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This is a slightly esoteric questions about how public to make constructors when using an IoC container. I'm using java, Guice and Junit4, but I'm sure this question is more general.

Under Best Practices in the Guice docs, it says "Keep constructors as hidden as possible". This is something I quite agree with, so I was happy to go ahead a make my constructors private and rely on Guice for instantiation.

However, this brings up an issue with mocking classes and unit testing. If all my constructors are private, then how can I instantiate something in a unit test and pass in a mocked dependency? Having to create a new Guice module for every unit test seems like overkill to me. Surely, I must therefore actually make those constructors public.

Which brings me to the question: Given that DI is so useful when combined with unit testing, is the best practices in the Guice docs about keeping constructors hidden actually a mistake?.

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1 Answer 1

up vote 4 down vote accepted

Read further in the same document, which suggests giving the constructors default access. Then put your unit tests in the same package.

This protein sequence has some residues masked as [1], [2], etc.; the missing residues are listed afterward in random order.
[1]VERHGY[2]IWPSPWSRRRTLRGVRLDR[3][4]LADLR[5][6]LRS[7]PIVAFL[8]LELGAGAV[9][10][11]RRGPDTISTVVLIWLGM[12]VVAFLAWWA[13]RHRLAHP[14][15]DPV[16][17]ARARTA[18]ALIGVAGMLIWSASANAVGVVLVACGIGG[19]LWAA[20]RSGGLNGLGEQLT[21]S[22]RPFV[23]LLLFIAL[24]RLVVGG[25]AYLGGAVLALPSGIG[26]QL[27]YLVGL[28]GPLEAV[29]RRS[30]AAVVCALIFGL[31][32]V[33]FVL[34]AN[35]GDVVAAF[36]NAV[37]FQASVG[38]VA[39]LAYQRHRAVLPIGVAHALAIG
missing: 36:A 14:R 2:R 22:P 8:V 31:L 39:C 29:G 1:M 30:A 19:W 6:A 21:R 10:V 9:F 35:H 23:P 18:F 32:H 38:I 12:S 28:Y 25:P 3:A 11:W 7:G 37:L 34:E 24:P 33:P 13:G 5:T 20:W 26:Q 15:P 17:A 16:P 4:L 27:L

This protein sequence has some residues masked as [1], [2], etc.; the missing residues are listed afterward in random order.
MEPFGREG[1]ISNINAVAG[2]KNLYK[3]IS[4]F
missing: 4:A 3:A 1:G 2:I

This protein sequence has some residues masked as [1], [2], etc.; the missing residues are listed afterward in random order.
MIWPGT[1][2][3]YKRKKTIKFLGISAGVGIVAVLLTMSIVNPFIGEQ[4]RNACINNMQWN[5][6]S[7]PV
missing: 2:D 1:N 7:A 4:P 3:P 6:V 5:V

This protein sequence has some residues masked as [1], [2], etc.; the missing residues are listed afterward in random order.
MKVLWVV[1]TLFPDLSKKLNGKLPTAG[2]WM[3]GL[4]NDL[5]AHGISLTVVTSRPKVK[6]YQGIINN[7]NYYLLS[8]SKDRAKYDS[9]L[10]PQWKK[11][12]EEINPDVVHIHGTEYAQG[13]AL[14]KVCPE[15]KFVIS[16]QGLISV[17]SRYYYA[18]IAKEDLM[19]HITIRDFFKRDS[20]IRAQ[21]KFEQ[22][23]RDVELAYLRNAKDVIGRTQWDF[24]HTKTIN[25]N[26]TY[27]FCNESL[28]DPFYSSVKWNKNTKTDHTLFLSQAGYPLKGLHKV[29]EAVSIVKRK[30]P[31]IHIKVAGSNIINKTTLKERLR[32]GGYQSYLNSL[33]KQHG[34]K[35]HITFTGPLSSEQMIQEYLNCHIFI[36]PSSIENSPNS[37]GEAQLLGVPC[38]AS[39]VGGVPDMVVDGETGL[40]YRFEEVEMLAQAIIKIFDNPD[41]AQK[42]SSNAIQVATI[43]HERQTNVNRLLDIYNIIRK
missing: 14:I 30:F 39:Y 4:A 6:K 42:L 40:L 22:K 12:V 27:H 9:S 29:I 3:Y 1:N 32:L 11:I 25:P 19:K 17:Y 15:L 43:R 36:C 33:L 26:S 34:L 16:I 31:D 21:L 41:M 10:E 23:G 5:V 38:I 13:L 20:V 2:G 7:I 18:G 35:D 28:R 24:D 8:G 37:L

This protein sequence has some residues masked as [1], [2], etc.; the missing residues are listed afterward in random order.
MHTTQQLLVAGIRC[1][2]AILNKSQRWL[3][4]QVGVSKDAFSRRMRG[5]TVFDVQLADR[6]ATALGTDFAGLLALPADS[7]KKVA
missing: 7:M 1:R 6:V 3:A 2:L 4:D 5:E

Default access is provided if none of public, protected or private are specified.

From the document you referenced:

As a correction, simply limit the visibility of both your implementation classes, and their constructors. Typically package private is preferred for both, as this facilitates:

  • binding the class within a Module in the same package
  • unit testing the class through means of direct instantiation
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Duh, of course. Sorry for being a moron. –  saltyseadog May 21 '13 at 18:03

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